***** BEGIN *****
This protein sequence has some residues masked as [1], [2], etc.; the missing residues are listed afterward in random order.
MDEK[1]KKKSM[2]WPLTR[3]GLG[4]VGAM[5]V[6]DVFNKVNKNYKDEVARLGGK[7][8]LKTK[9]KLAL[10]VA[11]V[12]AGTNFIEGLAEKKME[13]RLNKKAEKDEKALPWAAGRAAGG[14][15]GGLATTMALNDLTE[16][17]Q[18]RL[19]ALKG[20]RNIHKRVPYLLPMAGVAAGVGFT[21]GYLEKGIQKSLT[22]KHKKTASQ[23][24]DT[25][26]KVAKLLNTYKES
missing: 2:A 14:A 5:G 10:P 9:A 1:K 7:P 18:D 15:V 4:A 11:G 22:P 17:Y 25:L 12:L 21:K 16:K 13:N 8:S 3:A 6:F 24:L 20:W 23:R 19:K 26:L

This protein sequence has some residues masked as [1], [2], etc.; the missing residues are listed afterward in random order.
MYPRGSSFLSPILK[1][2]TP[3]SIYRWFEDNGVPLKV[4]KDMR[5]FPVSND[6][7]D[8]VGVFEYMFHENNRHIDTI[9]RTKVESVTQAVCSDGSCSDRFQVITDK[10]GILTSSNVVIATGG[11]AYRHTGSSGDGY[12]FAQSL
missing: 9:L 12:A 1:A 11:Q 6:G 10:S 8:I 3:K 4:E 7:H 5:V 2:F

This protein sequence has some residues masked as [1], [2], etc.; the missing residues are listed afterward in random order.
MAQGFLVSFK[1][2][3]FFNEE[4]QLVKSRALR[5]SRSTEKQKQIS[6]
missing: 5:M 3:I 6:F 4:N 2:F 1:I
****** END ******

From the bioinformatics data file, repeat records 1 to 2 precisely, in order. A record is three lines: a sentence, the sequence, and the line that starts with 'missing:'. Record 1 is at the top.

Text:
This protein sequence has some residues masked as [1], [2], etc.; the missing residues are listed afterward in random order.
MDEK[1]KKKSM[2]WPLTR[3]GLG[4]VGAM[5]V[6]DVFNKVNKNYKDEVARLGGK[7][8]LKTK[9]KLAL[10]VA[11]V[12]AGTNFIEGLAEKKME[13]RLNKKAEKDEKALPWAAGRAAGG[14][15]GGLATTMALNDLTE[16][17]Q[18]RL[19]ALKG[20]RNIHKRVPYLLPMAGVAAGVGFT[21]GYLEKGIQKSLT[22]KHKKTASQ[23][24]DT[25][26]KVAKLLNTYKES
missing: 2:A 14:A 5:G 10:P 9:A 1:K 7:P 18:D 15:V 4:A 11:G 22:P 17:Y 25:L 12:L 21:K 16:K 13:N 8:S 3:A 6:F 24:L 20:W 23:R 19:K 26:L

This protein sequence has some residues masked as [1], [2], etc.; the missing residues are listed afterward in random order.
MYPRGSSFLSPILK[1][2]TP[3]SIYRWFEDNGVPLKV[4]KDMR[5]FPVSND[6][7]D[8]VGVFEYMFHENNRHIDTI[9]RTKVESVTQAVCSDGSCSDRFQVITDK[10]GILTSSNVVIATGG[11]AYRHTGSSGDGY[12]FAQSL
missing: 9:L 12:A 1:A 11:Q 6:G 10:S 8:I 3:K 4:E 7:H 5:V 2:F